Is Healthcare Losing Zeal for Optimum Treatment!

When I was learning art and science of fracture treatment,  I remember one of our teachers saying this often,”Bones unite even without orthopedician”.

And this,”Bones unite in spite of orthopedicians”.

Though we use to smile at these cliches, both the statements have a profound meaning. The more I treat, the better I have become at understanding these.

First one is obvious but it is the second one which has deeper reverberations.


In this era of hyper gadgets and fix if its broken attitude, the statement even becomes truer.

We as surgeons must remember that our treatment should not harm or make the prognosis worse.

There is no ideal fracture treatment. Not yet and I suspect it would not be there.

Fracture treatment should be based on many factors like the type of injury, demands of the patient, cost-effectiveness, and expertise of the doctor.

The aim of fracture treatment per se, whether it is surgical or nonoperative is to reduce the fracture fragments into an acceptable anatomical alignment that would produce a restoration of function to a maximum possible extent.

One of the major points of concern in fracture treatment is to answer the question – Does this fracture need surgical fixation?

For a very very long time, people avoided surgery in fractures. Then new gadgets were introduced and the balance started tilting.

Today, the balance tilts unfavorably towards surgical fixation.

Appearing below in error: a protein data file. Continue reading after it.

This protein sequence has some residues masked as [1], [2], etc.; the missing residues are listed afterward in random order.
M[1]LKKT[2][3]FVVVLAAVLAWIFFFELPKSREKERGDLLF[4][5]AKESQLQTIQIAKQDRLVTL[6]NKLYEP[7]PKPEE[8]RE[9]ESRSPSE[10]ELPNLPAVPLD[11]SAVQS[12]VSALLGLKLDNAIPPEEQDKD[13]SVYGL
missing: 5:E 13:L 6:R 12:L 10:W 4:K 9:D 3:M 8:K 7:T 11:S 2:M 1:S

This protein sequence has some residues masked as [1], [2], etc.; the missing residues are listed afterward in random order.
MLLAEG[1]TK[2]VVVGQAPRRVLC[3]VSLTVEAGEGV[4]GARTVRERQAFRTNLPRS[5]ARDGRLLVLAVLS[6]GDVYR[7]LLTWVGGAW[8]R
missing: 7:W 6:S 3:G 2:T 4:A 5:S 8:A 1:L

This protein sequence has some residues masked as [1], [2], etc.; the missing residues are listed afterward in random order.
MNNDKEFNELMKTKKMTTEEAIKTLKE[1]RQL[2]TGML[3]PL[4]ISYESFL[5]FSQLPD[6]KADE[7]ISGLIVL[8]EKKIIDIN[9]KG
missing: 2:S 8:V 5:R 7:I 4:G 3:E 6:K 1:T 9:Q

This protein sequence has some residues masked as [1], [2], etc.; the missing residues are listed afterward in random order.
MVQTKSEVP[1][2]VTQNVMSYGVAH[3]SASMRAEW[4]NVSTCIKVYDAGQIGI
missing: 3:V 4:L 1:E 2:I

In the opinion of many, it is an overkill and cost-inflating fracture treatment.

Surgery, where indicated, provides very good results. It is the need of the treatment in those cases.

But in other cases, it may just be not required.

Surgery is not without risks of its own. Even if you point out that the percentage is quite low, I would say it is not zero.

Sometimes, our treatments create a bigger mess than the injury.

Here is the truth of the second statement I mentioned above.

The desirable endpoint of fracture treatment is the sound union of the bone.

But various factors may preclude that.

Whenever a person has an injury, he or she must visit the physician to get examined and treated.  And he should be given the best possible treatment.

That best treatment should not be guided just by how the x-ray looks, eagerness to operate or other factors.

The best fracture treatment chosen should be optimum too.

I have seen people selling homes, postponing studies, sacrificing relations and making other things to get near and dears treated with what was deemed as best.

And worthiness might haunt them for a long time.


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